Delayed ejaculation — sometimes called impaired ejaculation — is a condition in which it takes an extended period of sexual stimulation for a man to reach sexual climax and release semen from the penis (ejaculate). Some men with delayed ejaculation are unable to ejaculate at all.
Delayed ejaculation can be temporary or a lifelong problem. Possible causes of delayed ejaculation include certain chronic health conditions, surgeries and medications. Treatment for delayed ejaculation depends on the underlying cause.
It's normal for men to have delayed ejaculation from time to time. Delayed ejaculation is only a problem if it's ongoing or causes stress for you or your partner.
Some men with delayed ejaculation need 30 minutes or more of sexual stimulation to have an orgasm and ejaculate. Or, they may not be able to ejaculate at all (anejaculation).
But, there's no specific time that indicates a diagnosis of delayed ejaculation. Instead, a man is probably experiencing delayed ejaculation if the delay is causing him distress or frustration, or if he has to stop sexual activity due to fatigue, physical irritation, loss of erection or a request from his partner.
Often, a man might have difficulty reaching orgasm during sexual intercourse or other sexual activities with a partner. Some men can ejaculate only when masturbating.
Delayed orgasm is divided into the following types based on symptoms:
- Lifelong vs. acquired. With lifelong delayed ejaculation, the problem is present from the time a male reaches sexual maturity. Acquired delayed ejaculation occurs after a period of normal sexual functioning.
- Generalized vs. situational. Generalized delayed ejaculation isn't limited to certain sex partners or certain kinds of stimulation. Situational delayed ejaculation occurs only under certain circumstances.
These categories help in diagnosing an underlying cause, and determining what might be the most effective treatment.
When to see a doctor
Your primary care doctor is a good place to start when you have delayed ejaculation. See your doctor if:
- Delayed ejaculation is an issue for you or your partner
- You have another known health problem that may be linked to delayed ejaculation, or you take medications that could be causing the problem
- You have other symptoms along with delayed ejaculation that may or may not seem related
Delayed ejaculation can result from certain chronic health conditions, surgeries and medications. Or it may be caused by substance abuse or a mental health concern, such as depression, anxiety or stress. In many cases, delayed ejaculation is due to a combination of physical and psychological concerns.
Physical causes of delayed ejaculation include:
- Certain birth defects affecting the male reproductive system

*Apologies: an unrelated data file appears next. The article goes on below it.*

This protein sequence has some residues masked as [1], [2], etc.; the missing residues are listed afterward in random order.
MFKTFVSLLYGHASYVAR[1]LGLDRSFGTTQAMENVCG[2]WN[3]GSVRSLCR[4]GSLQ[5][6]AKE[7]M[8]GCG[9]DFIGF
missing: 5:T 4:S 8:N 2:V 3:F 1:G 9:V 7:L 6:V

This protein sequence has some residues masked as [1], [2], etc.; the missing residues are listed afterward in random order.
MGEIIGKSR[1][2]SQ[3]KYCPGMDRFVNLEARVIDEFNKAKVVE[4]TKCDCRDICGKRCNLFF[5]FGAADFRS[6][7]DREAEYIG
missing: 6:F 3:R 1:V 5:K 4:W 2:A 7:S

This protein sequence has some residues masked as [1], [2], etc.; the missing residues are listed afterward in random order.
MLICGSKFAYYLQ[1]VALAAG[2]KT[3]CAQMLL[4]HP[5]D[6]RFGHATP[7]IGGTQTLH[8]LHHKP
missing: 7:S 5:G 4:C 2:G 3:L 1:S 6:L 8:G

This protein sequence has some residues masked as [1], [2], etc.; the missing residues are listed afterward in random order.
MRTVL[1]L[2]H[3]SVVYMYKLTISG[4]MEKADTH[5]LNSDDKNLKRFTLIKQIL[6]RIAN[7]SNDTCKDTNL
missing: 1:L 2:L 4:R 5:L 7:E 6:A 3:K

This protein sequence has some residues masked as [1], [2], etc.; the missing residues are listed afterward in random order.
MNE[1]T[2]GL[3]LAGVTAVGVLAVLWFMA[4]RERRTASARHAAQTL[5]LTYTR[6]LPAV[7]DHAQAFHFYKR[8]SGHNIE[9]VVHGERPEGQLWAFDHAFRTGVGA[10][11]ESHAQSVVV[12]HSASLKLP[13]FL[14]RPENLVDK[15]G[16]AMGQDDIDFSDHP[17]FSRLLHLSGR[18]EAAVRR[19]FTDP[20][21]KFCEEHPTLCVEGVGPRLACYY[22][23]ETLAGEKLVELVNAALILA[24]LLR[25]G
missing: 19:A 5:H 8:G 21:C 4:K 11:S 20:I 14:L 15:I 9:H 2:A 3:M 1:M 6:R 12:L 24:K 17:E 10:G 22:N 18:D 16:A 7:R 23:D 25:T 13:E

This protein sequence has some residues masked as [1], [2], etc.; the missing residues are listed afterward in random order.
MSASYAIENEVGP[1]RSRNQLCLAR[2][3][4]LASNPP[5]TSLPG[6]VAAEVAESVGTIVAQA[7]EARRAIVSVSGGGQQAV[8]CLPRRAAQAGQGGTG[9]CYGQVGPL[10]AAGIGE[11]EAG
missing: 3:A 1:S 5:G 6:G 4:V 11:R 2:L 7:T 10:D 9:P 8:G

- Injury to the pelvic nerves that control orgasm
- Certain infections, such as a urinary tract infection
- Prostate surgery, such as transurethral resection of the prostate (TURP) or prostate removal
- Neurological diseases, such as diabetic neuropathy, stroke or nerve damage to the spinal cord
- Hormone-related conditions, such as low thyroid hormone (hypothyroidism) or low testosterone (hypogonadism)
- Retrograde ejaculation, a condition in which the semen goes backward into the bladder rather than out of the penis
Psychological causes of delayed ejaculation include:
- Depression, anxiety or other mental health conditions
- Relationship problems due to stress, poor communication or other concerns
- Anxiety about performance
- Poor body image
- Cultural or religious taboos
- Differences between the reality of sex with a partner and sexual fantasies
Medications and other substances that can cause delayed ejaculation include:
- Some antidepressants
- Certain high blood pressure medications
- Certain diuretics
- Some antipsychotic medications
- Some anti-seizure medications
- Alcohol — particularly drinking too much (alcohol abuse or alcoholism)
For some men, a minor physical problem that causes a delay in ejaculation may cause anxiety about ejaculating during a sexual encounter. The resulting anxiety may worsen delayed ejaculation.
A number of things can increase your risk of having delayed ejaculation, including:
- Older age — as men age, it's normal for ejaculation to take longer
- Psychological conditions, such as depression or anxiety
- Medical conditions, such as diabetes or multiple sclerosis
- Certain medical treatments, such as prostate surgery
- Medications, particularly certain antidepressants, high blood pressure medications or diuretics
- Relationship problems, such as poor communication with your partner
- Alcohol abuse, especially if you're a long-term heavy drinker
Complications of delayed ejaculation can include:
- Diminished sexual pleasure for a man or his partner
- Stress or anxiety about sexual performance
- Marital or relationship problems due to an unsatisfactory sex life
- Inability to get your partner pregnant (male infertility)